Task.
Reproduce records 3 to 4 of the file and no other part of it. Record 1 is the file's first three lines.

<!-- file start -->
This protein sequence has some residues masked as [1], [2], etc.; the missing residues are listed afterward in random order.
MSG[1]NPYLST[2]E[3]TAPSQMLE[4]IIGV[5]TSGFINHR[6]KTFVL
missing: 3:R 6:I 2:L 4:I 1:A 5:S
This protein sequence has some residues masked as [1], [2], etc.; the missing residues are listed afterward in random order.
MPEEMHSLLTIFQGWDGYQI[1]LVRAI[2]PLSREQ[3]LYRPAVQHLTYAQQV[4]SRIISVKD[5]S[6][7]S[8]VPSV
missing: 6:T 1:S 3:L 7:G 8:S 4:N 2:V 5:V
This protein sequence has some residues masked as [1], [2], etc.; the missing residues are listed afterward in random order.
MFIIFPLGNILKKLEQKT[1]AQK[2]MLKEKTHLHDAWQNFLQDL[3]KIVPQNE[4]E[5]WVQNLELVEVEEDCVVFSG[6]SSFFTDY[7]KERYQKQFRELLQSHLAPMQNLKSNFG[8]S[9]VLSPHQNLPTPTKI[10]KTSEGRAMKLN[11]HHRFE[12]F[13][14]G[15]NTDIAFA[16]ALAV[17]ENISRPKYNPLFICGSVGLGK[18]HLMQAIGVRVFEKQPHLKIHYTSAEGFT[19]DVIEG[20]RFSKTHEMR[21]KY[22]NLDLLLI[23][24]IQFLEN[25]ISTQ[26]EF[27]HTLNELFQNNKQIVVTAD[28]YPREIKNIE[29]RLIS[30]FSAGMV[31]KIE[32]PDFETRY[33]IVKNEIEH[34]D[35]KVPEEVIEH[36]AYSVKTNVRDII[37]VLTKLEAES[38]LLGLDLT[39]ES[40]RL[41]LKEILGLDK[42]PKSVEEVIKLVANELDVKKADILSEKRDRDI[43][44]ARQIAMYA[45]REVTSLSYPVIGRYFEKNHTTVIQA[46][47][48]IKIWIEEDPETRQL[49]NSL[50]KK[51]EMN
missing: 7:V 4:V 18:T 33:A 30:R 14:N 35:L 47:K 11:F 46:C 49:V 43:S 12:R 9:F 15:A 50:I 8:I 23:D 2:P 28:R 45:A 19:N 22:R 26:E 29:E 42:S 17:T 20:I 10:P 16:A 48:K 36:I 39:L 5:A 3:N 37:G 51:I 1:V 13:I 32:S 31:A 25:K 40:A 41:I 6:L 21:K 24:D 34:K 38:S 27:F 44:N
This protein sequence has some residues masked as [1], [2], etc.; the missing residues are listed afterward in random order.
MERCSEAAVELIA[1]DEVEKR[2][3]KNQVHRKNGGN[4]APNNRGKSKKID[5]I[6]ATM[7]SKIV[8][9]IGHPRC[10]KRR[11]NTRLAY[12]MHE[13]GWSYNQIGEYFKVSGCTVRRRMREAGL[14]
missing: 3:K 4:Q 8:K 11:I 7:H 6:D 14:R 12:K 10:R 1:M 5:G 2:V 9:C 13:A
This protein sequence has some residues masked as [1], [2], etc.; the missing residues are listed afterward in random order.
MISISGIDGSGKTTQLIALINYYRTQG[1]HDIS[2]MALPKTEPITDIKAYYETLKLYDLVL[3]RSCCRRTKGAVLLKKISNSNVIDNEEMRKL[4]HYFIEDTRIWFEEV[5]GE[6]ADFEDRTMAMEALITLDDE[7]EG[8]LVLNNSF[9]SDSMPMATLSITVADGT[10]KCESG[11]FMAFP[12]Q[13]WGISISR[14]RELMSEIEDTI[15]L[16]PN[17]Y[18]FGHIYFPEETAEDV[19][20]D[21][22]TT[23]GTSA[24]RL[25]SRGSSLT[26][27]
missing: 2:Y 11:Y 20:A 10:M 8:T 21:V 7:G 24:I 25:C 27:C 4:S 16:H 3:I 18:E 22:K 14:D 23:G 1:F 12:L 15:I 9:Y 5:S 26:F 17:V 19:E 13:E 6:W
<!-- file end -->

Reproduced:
This protein sequence has some residues masked as [1], [2], etc.; the missing residues are listed afterward in random order.
MFIIFPLGNILKKLEQKT[1]AQK[2]MLKEKTHLHDAWQNFLQDL[3]KIVPQNE[4]E[5]WVQNLELVEVEEDCVVFSG[6]SSFFTDY[7]KERYQKQFRELLQSHLAPMQNLKSNFG[8]S[9]VLSPHQNLPTPTKI[10]KTSEGRAMKLN[11]HHRFE[12]F[13][14]G[15]NTDIAFA[16]ALAV[17]ENISRPKYNPLFICGSVGLGK[18]HLMQAIGVRVFEKQPHLKIHYTSAEGFT[19]DVIEG[20]RFSKTHEMR[21]KY[22]NLDLLLI[23][24]IQFLEN[25]ISTQ[26]EF[27]HTLNELFQNNKQIVVTAD[28]YPREIKNIE[29]RLIS[30]FSAGMV[31]KIE[32]PDFETRY[33]IVKNEIEH[34]D[35]KVPEEVIEH[36]AYSVKTNVRDII[37]VLTKLEAES[38]LLGLDLT[39]ES[40]RL[41]LKEILGLDK[42]PKSVEEVIKLVANELDVKKADILSEKRDRDI[43][44]ARQIAMYA[45]REVTSLSYPVIGRYFEKNHTTVIQA[46][47][48]IKIWIEEDPETRQL[49]NSL[50]KK[51]EMN
missing: 7:V 4:V 18:T 33:A 30:R 14:N 35:L 47:K 11:F 46:C 49:V 43:S 12:R 9:F 15:A 50:I 8:I 23:D 2:P 28:R 45:A 19:N 22:R 26:E 29:E 42:S 17:T 20:I 10:P 16:A 48:K 36:I 39:L 5:A 3:N 37:G 51:I 1:V 13:I 32:S 31:A 25:K 40:A 41:I 6:L 21:K 24:D 34:K 38:S 27:F 44:N
This protein sequence has some residues masked as [1], [2], etc.; the missing residues are listed afterward in random order.
MERCSEAAVELIA[1]DEVEKR[2][3]KNQVHRKNGGN[4]APNNRGKSKKID[5]I[6]ATM[7]SKIV[8][9]IGHPRC[10]KRR[11]NTRLAY[12]MHE[13]GWSYNQIGEYFKVSGCTVRRRMREAGL[14]
missing: 3:K 4:Q 8:K 11:I 7:H 6:D 14:R 12:K 10:R 1:M 5:G 2:V 9:C 13:A